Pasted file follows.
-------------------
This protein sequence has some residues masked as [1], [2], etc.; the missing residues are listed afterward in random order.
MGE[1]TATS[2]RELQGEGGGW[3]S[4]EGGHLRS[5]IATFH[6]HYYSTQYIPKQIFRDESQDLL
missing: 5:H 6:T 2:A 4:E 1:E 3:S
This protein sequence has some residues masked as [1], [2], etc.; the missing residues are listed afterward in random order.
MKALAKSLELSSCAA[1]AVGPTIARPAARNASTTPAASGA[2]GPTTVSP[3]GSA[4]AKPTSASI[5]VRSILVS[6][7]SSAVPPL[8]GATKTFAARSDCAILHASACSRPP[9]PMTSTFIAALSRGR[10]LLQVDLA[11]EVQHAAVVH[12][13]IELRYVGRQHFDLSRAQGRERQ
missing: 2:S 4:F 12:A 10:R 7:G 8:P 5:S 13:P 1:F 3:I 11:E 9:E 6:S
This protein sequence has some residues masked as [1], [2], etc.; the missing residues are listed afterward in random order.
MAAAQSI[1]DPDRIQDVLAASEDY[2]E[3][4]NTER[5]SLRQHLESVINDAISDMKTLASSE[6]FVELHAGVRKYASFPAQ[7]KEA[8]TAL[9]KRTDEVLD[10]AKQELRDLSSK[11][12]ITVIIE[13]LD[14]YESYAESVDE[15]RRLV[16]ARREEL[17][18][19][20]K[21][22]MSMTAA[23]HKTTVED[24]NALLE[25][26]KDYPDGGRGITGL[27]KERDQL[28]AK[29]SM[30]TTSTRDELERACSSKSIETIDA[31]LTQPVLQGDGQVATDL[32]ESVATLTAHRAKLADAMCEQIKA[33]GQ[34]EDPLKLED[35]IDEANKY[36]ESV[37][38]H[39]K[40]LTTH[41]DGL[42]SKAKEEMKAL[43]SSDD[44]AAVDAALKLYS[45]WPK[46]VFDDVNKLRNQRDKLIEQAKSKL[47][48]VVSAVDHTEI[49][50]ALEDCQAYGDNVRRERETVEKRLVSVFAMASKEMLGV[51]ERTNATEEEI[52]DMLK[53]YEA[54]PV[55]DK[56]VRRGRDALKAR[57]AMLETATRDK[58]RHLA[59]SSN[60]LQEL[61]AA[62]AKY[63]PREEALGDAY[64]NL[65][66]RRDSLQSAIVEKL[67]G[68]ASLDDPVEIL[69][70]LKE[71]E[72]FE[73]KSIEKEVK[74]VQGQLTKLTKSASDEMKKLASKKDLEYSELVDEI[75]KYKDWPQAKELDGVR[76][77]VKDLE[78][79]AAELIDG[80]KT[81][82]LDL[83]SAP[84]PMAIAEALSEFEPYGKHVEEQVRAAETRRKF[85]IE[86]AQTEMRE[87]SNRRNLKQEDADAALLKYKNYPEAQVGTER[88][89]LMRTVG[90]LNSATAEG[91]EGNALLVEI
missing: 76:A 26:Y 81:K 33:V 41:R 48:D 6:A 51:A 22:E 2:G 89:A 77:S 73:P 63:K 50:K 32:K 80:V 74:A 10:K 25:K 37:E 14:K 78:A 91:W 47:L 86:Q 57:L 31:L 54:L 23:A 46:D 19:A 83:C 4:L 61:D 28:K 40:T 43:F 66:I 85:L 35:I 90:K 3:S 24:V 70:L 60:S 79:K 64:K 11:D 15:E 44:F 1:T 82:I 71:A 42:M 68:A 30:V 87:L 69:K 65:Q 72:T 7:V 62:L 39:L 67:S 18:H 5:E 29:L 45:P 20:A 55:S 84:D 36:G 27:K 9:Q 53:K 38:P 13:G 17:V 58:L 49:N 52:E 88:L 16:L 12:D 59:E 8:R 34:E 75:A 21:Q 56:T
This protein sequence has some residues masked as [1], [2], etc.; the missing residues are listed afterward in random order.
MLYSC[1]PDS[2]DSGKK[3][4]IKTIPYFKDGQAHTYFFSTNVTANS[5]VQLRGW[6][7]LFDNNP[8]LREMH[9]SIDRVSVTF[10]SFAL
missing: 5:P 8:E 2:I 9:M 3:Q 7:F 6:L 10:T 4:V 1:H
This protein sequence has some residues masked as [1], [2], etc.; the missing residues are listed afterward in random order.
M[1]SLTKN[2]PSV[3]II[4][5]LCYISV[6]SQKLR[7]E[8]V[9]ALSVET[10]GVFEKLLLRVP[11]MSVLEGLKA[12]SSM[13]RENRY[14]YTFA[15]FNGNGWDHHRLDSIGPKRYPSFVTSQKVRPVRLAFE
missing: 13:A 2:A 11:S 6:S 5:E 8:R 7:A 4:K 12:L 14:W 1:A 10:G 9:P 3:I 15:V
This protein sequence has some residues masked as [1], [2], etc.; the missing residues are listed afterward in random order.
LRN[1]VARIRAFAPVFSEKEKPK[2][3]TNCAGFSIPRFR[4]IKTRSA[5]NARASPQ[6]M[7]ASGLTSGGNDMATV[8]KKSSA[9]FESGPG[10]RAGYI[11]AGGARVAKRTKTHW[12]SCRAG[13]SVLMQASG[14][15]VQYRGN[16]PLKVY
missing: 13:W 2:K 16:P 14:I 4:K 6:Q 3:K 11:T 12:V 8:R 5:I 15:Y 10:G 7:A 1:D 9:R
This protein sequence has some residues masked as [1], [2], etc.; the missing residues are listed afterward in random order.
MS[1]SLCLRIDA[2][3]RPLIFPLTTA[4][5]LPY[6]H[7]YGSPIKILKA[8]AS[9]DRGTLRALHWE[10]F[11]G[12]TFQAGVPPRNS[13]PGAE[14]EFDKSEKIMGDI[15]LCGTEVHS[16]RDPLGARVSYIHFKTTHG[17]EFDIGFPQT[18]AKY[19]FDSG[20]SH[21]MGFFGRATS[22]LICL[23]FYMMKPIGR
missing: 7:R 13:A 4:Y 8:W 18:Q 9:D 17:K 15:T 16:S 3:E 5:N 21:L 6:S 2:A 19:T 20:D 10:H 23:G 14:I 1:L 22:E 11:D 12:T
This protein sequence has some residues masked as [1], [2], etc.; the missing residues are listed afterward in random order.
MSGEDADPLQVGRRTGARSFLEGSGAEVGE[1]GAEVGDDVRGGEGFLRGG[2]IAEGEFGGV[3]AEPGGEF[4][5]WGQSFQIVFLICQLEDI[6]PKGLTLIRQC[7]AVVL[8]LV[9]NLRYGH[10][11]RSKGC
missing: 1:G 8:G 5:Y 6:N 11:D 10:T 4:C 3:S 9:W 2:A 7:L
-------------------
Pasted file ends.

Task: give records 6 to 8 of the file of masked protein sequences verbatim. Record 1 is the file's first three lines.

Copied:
This protein sequence has some residues masked as [1], [2], etc.; the missing residues are listed afterward in random order.
LRN[1]VARIRAFAPVFSEKEKPK[2][3]TNCAGFSIPRFR[4]IKTRSA[5]NARASPQ[6]M[7]ASGLTSGGNDMATV[8]KKSSA[9]FESGPG[10]RAGYI[11]AGGARVAKRTKTHW[12]SCRAG[13]SVLMQASG[14][15]VQYRGN[16]PLKVY
missing: 13:W 2:K 16:P 14:I 4:K 6:Q 3:K 11:T 12:V 8:R 5:I 15:Y 10:G 7:A 1:D 9:R
This protein sequence has some residues masked as [1], [2], etc.; the missing residues are listed afterward in random order.
MS[1]SLCLRIDA[2][3]RPLIFPLTTA[4][5]LPY[6]H[7]YGSPIKILKA[8]AS[9]DRGTLRALHWE[10]F[11]G[12]TFQAGVPPRNS[13]PGAE[14]EFDKSEKIMGDI[15]LCGTEVHS[16]RDPLGARVSYIHFKTTHG[17]EFDIGFPQT[18]AKY[19]FDSG[20]SH[21]MGFFGRATS[22]LICL[23]FYMMKPIGR
missing: 7:R 13:A 4:Y 8:W 18:Q 9:D 17:K 15:T 16:S 3:E 5:N 21:L 6:S 2:A 19:T 20:D 10:H 23:G 14:I 1:L 22:E 11:D 12:T
This protein sequence has some residues masked as [1], [2], etc.; the missing residues are listed afterward in random order.
MSGEDADPLQVGRRTGARSFLEGSGAEVGE[1]GAEVGDDVRGGEGFLRGG[2]IAEGEFGGV[3]AEPGGEF[4][5]WGQSFQIVFLICQLEDI[6]PKGLTLIRQC[7]AVVL[8]LV[9]NLRYGH[10][11]RSKGC
missing: 1:G 8:G 5:Y 6:N 11:D 10:T 4:C 3:S 9:W 2:A 7:L